Duff & Phelps's fees since administration until the end of last month are £1.2m – £200,000 more than the club has made in that period, the creditors' document revealed. 

The administrators also accepted for the first time that agreement with chairman Craig Whyte is relevant to any club sale.

Despite previous claims by Duff & Phelps that Whyte was "absolutely irrelevant" to the sale of the club, the report acknowledges that agreements over a sale are needed from the controversial venture capitalist.

They acknowledge that Whyte's company Rangers FC Group has a hold over the assets of the club, including Ibrox Stadium and the training ground Murray Park, near Milngavie.

Apart from having an 85% controlling stake in the club, the company inherited a floating charge over the assets granted to the Bank of Scotland after paying off £18 million of club debt.

The report says: "The joint administrators have sought to clarify the level of indebtedness, if any, due to RFC Group in respect of this charge and are liaising with RFC Group in respect of this matter. Creditors will be provided with an update in due course."

Duff & Phelps also said any sale would be dependent on, among other things, "the ability to obtain control of RFC Group's majority shareholding".

The report also shows HMRC could be the biggest creditor, with a potential debt of £93m, made up of £14.4m confirmed debt, £75m unconfirmed from the "big" tax case and a further £4m from the "small" tax case.

Administrators said the estimated £4m tax case centred on the use of the tax scheme to pay players Tore Andre Flo and Ronald De Boer between 2000 and 2003.

It also shows that, if HMRC wins the main tax case, private finance firm Ticketus could not veto a company voluntary arrangement to get the club out of administration. The company put up in excess of £20m to help Whyte complete his £1 takeover in May last year through the sale of four years of season tickets.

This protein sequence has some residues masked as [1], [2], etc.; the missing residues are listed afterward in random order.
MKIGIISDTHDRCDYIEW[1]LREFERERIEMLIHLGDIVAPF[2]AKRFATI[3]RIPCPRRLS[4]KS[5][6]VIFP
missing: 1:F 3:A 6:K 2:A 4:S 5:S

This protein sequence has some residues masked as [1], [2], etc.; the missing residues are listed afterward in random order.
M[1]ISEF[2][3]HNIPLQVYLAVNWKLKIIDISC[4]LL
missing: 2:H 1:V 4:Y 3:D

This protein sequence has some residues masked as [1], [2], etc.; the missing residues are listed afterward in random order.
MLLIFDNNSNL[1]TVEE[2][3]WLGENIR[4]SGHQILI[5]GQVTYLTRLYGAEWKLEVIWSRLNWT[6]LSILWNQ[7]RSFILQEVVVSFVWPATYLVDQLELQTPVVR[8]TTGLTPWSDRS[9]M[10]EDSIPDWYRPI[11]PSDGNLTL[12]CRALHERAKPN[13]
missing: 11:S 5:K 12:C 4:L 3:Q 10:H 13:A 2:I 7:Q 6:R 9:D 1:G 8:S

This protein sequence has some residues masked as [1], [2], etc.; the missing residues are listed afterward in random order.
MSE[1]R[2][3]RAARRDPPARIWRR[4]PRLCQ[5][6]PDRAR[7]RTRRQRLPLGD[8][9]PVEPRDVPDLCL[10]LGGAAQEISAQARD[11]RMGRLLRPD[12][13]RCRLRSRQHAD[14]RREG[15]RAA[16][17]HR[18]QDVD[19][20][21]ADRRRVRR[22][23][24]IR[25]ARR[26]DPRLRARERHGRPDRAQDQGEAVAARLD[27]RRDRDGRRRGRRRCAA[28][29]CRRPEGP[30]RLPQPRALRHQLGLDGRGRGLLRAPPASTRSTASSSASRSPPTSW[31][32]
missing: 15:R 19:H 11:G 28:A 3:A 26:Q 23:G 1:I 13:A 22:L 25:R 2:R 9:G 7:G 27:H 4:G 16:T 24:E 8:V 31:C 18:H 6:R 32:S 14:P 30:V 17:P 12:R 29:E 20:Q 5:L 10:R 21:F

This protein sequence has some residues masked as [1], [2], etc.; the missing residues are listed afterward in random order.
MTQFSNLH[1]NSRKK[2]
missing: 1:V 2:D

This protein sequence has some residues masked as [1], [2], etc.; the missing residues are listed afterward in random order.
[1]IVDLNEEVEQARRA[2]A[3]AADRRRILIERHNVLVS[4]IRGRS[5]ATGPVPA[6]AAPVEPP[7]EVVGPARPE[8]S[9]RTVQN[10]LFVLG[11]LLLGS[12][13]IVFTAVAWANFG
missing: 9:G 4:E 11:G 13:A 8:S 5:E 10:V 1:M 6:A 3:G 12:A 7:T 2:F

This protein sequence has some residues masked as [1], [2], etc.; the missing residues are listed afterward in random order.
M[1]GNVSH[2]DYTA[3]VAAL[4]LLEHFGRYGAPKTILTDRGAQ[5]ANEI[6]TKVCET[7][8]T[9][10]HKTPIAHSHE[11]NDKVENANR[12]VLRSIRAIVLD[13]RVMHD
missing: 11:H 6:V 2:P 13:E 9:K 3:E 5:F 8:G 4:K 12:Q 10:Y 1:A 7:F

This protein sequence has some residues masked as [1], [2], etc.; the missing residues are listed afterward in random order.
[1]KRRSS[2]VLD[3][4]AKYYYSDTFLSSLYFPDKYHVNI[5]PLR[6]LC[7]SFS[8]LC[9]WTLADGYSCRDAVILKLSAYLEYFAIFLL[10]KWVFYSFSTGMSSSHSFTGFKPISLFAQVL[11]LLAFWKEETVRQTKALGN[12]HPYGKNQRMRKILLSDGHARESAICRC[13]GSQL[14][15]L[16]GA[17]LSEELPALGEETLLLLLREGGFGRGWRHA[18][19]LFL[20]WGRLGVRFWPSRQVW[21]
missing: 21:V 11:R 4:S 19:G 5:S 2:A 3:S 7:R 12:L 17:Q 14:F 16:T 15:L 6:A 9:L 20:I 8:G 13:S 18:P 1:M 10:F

The administrators confirmed they could break Ticketus's hold over the season tickets and leave the club open to a claim for damages over a breach of contract.

But they believe it would rank as an "ordinary unsecured claim" in administration.

Duff & Phelps indicated that they may still challenge whether the Ticketus deal with Whyte is illegal on the grounds that it was indirectly providing financial assistance for the acquisition of Rangers shares, contrary to the Companies Act 2006.

The report said: "Investigations continue into the circumstances surrounding the struc- ture of these agreements and there is the possibility of further legal action being taken in relation to them."

Administrators also confirmed they had held several meetings with HMRC about "the progress" and "likely exit routes from administration".

The report also reveals Rangers owes cash to 276, individuals, businesses and public bodies.

Also included among an extensive list of unsecured creditors are debenture holders, fans who loaned money to the club, who are owed £7.7m and former owner Sir David Murray's com- pany Murray Group Holdings, which is owed £278,964.

Celtic are owed more than £40,000, while English Premiership club Manchester City is due £328,000 and Arsenal is owed £136,000. Also, Rapid Vienna is due more than £1m.

Other football clubs owed cash include Hearts (£800,000) and Dundee United (£65,981).

Rangers were also owed £3.8m from other football club over deferred transfer fees and the administrators said they may seek to accelerate the receipt of the money.